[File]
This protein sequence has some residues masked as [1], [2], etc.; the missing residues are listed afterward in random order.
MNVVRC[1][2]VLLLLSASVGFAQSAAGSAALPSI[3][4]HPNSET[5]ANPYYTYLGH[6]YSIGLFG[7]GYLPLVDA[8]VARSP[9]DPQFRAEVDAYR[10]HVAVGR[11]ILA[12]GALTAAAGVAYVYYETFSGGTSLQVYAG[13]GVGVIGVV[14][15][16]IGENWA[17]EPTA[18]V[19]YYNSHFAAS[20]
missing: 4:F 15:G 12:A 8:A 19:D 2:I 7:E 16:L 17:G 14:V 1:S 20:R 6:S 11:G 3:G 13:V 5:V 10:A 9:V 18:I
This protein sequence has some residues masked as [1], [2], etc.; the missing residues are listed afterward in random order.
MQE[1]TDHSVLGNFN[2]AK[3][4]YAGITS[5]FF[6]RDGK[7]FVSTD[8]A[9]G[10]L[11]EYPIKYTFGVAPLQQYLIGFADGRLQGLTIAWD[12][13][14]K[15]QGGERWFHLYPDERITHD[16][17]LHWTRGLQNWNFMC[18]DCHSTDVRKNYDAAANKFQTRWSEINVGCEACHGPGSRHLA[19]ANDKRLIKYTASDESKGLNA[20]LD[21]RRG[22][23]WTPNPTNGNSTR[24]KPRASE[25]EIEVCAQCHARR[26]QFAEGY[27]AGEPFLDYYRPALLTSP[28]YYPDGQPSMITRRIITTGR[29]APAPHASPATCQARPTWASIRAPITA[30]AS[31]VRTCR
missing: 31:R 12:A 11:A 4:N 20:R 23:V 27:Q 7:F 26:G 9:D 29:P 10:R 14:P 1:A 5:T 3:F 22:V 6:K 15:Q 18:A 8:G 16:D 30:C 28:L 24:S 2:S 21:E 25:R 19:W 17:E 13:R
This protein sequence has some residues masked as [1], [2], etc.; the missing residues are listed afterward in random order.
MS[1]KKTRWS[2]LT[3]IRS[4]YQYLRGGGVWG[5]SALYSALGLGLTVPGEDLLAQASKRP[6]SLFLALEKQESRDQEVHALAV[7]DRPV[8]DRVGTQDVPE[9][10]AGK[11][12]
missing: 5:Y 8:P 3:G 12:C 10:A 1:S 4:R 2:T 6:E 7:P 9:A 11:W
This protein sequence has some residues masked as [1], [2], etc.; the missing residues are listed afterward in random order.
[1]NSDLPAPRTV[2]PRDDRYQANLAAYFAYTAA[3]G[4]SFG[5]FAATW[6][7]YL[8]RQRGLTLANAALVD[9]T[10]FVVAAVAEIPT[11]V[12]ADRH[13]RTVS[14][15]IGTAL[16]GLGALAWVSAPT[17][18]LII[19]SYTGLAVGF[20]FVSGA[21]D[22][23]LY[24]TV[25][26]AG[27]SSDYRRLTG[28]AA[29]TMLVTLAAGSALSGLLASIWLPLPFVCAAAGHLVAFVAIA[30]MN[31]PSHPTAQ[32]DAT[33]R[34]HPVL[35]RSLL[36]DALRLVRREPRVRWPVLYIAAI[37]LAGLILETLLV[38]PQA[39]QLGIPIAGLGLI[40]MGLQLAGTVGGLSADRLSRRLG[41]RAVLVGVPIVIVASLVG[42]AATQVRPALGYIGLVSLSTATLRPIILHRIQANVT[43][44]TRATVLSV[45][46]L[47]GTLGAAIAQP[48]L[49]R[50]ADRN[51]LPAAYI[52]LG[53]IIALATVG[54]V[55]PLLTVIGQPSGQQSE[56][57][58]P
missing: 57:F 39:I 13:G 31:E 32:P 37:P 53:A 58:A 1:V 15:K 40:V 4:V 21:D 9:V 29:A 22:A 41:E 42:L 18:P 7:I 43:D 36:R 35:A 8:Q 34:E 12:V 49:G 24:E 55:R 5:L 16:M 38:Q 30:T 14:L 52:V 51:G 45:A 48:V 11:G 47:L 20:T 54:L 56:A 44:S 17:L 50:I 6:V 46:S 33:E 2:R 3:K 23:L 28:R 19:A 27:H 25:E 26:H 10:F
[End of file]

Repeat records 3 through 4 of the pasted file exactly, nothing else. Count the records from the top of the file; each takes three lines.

This protein sequence has some residues masked as [1], [2], etc.; the missing residues are listed afterward in random order.
MS[1]KKTRWS[2]LT[3]IRS[4]YQYLRGGGVWG[5]SALYSALGLGLTVPGEDLLAQASKRP[6]SLFLALEKQESRDQEVHALAV[7]DRPV[8]DRVGTQDVPE[9][10]AGK[11][12]
missing: 5:Y 8:P 3:G 12:C 10:A 1:S 4:R 2:T 6:E 7:P 9:A 11:W
This protein sequence has some residues masked as [1], [2], etc.; the missing residues are listed afterward in random order.
[1]NSDLPAPRTV[2]PRDDRYQANLAAYFAYTAA[3]G[4]SFG[5]FAATW[6][7]YL[8]RQRGLTLANAALVD[9]T[10]FVVAAVAEIPT[11]V[12]ADRH[13]RTVS[14][15]IGTAL[16]GLGALAWVSAPT[17][18]LII[19]SYTGLAVGF[20]FVSGA[21]D[22][23]LY[24]TV[25][26]AG[27]SSDYRRLTG[28]AA[29]TMLVTLAAGSALSGLLASIWLPLPFVCAAAGHLVAFVAIA[30]MN[31]PSHPTAQ[32]DAT[33]R[34]HPVL[35]RSLL[36]DALRLVRREPRVRWPVLYIAAI[37]LAGLILETLLV[38]PQA[39]QLGIPIAGLGLI[40]MGLQLAGTVGGLSADRLSRRLG[41]RAVLVGVPIVIVASLVG[42]AATQVRPALGYIGLVSLSTATLRPIILHRIQANVT[43][44]TRATVLSV[45][46]L[47]GTLGAAIAQP[48]L[49]R[50]ADRN[51]LPAAYI[52]LG[53]IIALATVG[54]V[55]PLLTVIGQPSGQQSE[56][57][58]P
missing: 57:F 39:I 13:G 31:E 32:P 37:P 53:A 58:A 1:V 15:K 40:V 4:V 21:D 9:V 29:A 22:A 41:E 42:L 18:P 7:I 43:D 36:R 35:A 8:Q 34:E 12:V 49:G 24:E 55:R 5:L 16:M 38:Q 30:T 14:L 52:V 51:G 45:A 48:V 11:G 47:L 20:T 54:L 56:A 44:S 17:L 50:I 6:V 46:S 33:E 2:R 3:K 23:L 28:R 19:A 27:H 25:E 26:H 10:F